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Opinion | China and the Case of the Interpol Chief

Category: Diplomatic Relations,Politics

China has yet to give any details of the corruption charges against Meng Hongwei, the president of Interpol, who disappeared on a visit home and was later said to have been arrested. Whatever the charges are, they are almost certainly not the real reason for his fate. In China, the law is what the Communist Party says it is — more precisely, what President Xi Jinping says it is. And when an official of Mr. Meng’s global stature is nabbed, it’s a political decision — even if, coincidentally, he was corrupt, as is often the case in China.

Mr. Meng understood the rules of that game. He had been a vice minister of public security in a police state and had played a role in many operations, including Operation Fox Hunt, which tried to bring Chinese officials and businesspeople suspected of corruption back from abroad. His former boss, Zhou Yongkang, was imprisoned for life on corruption charges in 2015. Mr. Meng’s last WhatsApp message to his wife was an emoji of a knife, which she understood to mean he was in danger.

Interpol has asked Beijing for an explanation for Mr. Meng’s detention but has taken no further action. The agency issued a statement on Sunday that it had accepted his resignation as president “with immediate effect” and named a replacement.

Whatever else he was, Mr. Meng was the president of Interpol, a venerable international organization based in France that facilitates cooperation among police forces from its 192 member countries. The position of president is largely ceremonial — a secretary general, currently Jürgen Stock of Germany, runs day-to-day operations. But the selection of a Chinese official for the post was a major feather in China’s cap, proudly hailed by Mr. Xi a year ago as evidence that China “abided by international rules.”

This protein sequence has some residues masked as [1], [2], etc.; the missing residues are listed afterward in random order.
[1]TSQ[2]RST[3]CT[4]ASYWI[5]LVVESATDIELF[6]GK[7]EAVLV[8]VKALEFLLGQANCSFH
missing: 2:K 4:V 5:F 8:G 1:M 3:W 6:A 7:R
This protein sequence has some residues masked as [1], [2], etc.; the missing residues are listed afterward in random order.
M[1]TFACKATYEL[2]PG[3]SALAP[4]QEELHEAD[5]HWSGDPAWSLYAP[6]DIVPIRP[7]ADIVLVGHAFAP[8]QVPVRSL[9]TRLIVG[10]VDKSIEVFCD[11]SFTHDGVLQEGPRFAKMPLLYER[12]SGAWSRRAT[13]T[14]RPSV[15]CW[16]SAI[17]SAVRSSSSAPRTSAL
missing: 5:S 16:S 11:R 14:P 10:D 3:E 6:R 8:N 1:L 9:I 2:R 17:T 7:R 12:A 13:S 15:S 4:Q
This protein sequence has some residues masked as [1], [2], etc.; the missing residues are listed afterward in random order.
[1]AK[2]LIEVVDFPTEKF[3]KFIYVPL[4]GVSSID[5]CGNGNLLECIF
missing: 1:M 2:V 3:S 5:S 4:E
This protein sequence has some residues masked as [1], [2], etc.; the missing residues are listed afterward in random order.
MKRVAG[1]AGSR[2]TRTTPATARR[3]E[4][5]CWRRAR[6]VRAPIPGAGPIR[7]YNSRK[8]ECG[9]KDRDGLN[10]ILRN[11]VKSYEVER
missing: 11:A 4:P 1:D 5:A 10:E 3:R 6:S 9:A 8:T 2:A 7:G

The crude arrest of Mr. Meng proclaims the opposite. China’s behavior puts it more closely in a league with Russia, another nation whose authoritarian leader is convinced that his country is due global respect and deference by virtue of its wealth and might, and not its actions. It’s a perception seemingly shared by President Trump in his fondness for strong, unaccountable leaders and his America First approach to foreign policy.

Tellingly, both China and Russia have brazenly tried to use Interpol to pursue political foes. China put out a “red notice,” in effect a wanted alert, for Dolkun Isa, a self-exiled activist for the rights of China’s beleaguered Uighur minority. Russia tried to use Interpol to catch Bill Browder, a hedge-fund manager turned anti-Vladimir Putin campaigner, among other political gadflies. In these cases, Interpol has properly refused to cooperate.

It is possible that Mr. Meng’s failure to pursue the Isa warrant fed Mr. Xi’s anger. According to The Economist, a Ministry of Public Security statement condemning Mr. Meng’s alleged wrongdoings also stressed the need for “absolute loyalty” and for “resolute support” for the country’s leader.

What Mr. Meng did to join the lengthening list of officials purged by Mr. Xi may never be fully known outside the Communist hierarchy. What is known, and deeply troubling, is how brazenly China is prepared to wage its internal power struggles without any regard for procedures, appearances or international norms.

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